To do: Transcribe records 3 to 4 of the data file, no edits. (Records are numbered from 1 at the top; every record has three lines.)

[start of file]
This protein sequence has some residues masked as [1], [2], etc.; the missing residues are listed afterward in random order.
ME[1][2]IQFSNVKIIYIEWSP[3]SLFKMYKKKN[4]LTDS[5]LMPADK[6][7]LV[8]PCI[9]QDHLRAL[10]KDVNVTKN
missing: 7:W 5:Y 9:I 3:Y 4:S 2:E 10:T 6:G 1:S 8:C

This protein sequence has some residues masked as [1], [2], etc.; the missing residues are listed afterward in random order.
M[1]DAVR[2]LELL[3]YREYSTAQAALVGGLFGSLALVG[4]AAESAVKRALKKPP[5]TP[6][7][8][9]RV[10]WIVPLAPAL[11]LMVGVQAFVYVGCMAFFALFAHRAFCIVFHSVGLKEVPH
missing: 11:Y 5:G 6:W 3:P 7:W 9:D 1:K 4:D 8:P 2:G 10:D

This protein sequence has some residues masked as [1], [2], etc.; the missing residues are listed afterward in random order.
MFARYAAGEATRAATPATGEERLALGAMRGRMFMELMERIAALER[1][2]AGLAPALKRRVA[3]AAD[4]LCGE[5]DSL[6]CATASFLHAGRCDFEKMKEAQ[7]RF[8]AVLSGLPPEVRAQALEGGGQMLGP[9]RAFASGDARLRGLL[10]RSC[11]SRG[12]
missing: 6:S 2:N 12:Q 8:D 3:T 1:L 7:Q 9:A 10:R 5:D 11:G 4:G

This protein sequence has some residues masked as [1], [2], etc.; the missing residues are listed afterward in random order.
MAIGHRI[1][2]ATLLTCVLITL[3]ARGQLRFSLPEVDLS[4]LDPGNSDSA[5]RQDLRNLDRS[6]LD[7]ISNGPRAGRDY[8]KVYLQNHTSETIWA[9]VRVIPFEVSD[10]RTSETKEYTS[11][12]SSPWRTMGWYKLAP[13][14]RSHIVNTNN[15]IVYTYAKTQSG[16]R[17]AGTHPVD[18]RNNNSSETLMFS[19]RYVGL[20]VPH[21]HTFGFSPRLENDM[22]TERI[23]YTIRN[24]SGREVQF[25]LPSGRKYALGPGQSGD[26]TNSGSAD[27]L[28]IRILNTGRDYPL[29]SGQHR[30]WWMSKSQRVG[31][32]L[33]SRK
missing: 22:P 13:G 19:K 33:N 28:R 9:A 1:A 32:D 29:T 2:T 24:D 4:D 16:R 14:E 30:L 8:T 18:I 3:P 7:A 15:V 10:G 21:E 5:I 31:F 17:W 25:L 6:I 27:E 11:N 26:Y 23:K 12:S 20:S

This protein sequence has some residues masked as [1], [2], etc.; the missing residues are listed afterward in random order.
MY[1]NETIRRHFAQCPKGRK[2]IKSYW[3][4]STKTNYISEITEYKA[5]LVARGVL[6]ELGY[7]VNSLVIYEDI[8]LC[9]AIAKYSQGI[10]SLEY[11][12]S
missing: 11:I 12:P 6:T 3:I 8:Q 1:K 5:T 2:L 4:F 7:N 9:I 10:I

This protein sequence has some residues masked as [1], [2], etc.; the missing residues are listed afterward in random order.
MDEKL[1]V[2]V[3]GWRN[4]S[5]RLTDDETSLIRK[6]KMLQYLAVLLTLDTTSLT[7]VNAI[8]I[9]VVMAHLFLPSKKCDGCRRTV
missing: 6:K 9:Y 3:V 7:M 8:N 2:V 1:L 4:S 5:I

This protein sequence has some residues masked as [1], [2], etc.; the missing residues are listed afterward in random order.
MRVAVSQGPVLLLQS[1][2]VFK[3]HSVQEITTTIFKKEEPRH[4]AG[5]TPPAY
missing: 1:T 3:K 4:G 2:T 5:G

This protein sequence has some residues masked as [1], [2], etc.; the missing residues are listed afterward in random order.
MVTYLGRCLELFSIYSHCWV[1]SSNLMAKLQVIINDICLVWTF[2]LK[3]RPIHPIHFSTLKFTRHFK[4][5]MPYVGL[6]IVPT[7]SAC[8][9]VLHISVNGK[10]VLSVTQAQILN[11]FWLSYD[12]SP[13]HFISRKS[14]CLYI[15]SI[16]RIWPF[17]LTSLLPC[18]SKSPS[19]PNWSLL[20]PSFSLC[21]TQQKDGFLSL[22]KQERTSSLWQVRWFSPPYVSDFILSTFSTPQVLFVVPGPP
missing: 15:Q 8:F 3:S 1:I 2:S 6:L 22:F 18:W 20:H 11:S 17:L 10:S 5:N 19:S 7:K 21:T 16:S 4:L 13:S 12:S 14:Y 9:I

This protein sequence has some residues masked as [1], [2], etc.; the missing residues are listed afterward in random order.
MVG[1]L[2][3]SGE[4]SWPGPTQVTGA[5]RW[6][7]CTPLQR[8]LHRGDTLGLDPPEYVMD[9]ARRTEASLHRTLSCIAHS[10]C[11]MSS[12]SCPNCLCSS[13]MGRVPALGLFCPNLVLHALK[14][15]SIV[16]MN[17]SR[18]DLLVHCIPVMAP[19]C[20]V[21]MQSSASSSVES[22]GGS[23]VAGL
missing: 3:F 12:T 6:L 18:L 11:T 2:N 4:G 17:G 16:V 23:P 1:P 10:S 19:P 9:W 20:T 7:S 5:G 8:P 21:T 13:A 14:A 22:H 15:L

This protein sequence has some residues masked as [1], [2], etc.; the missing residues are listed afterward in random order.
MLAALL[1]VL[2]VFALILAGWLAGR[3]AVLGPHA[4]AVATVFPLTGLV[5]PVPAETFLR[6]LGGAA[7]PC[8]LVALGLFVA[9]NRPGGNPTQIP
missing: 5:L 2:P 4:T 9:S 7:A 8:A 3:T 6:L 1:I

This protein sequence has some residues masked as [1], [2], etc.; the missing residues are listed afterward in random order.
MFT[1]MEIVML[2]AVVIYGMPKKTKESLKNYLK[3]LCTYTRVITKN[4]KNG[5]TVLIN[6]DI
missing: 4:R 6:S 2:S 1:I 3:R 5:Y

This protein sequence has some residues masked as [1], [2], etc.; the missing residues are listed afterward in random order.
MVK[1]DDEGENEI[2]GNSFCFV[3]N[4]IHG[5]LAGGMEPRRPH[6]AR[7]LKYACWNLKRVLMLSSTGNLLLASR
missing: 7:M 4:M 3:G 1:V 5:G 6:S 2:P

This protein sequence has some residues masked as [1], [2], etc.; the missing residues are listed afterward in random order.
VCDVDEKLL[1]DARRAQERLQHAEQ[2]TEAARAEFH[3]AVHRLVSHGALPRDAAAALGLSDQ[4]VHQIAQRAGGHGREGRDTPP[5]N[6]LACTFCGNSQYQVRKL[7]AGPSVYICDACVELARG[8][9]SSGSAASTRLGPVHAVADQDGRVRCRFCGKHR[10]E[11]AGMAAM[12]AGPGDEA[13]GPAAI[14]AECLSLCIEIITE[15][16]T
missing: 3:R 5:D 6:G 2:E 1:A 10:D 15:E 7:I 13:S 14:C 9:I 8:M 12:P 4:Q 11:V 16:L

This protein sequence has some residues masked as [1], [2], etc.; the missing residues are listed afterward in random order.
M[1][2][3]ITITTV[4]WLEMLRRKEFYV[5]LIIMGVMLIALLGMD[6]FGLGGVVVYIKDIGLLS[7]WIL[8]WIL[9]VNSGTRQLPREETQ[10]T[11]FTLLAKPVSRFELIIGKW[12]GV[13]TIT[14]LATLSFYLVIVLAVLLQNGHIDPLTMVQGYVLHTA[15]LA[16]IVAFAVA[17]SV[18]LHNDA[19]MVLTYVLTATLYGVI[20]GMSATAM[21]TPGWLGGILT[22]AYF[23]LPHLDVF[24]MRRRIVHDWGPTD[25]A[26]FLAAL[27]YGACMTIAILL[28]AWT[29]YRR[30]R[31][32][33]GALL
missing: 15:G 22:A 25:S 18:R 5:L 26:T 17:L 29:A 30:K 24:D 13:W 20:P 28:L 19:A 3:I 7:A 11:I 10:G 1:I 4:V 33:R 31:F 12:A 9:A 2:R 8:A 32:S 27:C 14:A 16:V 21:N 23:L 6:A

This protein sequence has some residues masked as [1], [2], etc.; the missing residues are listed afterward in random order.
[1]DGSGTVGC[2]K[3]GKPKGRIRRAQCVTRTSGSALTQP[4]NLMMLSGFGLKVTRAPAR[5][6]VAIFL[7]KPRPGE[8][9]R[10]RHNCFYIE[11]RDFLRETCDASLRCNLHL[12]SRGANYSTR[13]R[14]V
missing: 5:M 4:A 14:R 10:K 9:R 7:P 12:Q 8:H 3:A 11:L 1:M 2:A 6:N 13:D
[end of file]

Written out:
This protein sequence has some residues masked as [1], [2], etc.; the missing residues are listed afterward in random order.
MFARYAAGEATRAATPATGEERLALGAMRGRMFMELMERIAALER[1][2]AGLAPALKRRVA[3]AAD[4]LCGE[5]DSL[6]CATASFLHAGRCDFEKMKEAQ[7]RF[8]AVLSGLPPEVRAQALEGGGQMLGP[9]RAFASGDARLRGLL[10]RSC[11]SRG[12]
missing: 6:S 2:N 12:Q 8:D 3:T 1:L 7:Q 9:A 10:R 5:D 11:G 4:G

This protein sequence has some residues masked as [1], [2], etc.; the missing residues are listed afterward in random order.
MAIGHRI[1][2]ATLLTCVLITL[3]ARGQLRFSLPEVDLS[4]LDPGNSDSA[5]RQDLRNLDRS[6]LD[7]ISNGPRAGRDY[8]KVYLQNHTSETIWA[9]VRVIPFEVSD[10]RTSETKEYTS[11][12]SSPWRTMGWYKLAP[13][14]RSHIVNTNN[15]IVYTYAKTQSG[16]R[17]AGTHPVD[18]RNNNSSETLMFS[19]RYVGL[20]VPH[21]HTFGFSPRLENDM[22]TERI[23]YTIRN[24]SGREVQF[25]LPSGRKYALGPGQSGD[26]TNSGSAD[27]L[28]IRILNTGRDYPL[29]SGQHR[30]WWMSKSQRVG[31][32]L[33]SRK
missing: 22:P 13:G 19:K 33:N 28:R 9:A 1:A 32:D 29:T 2:T 24:D 4:D 16:R 14:E 30:L 8:T 18:I 3:P 7:A 15:V 10:G 21:E 5:I 31:F 17:W 25:L 6:I 27:E 11:N 26:Y 23:K 12:S 20:S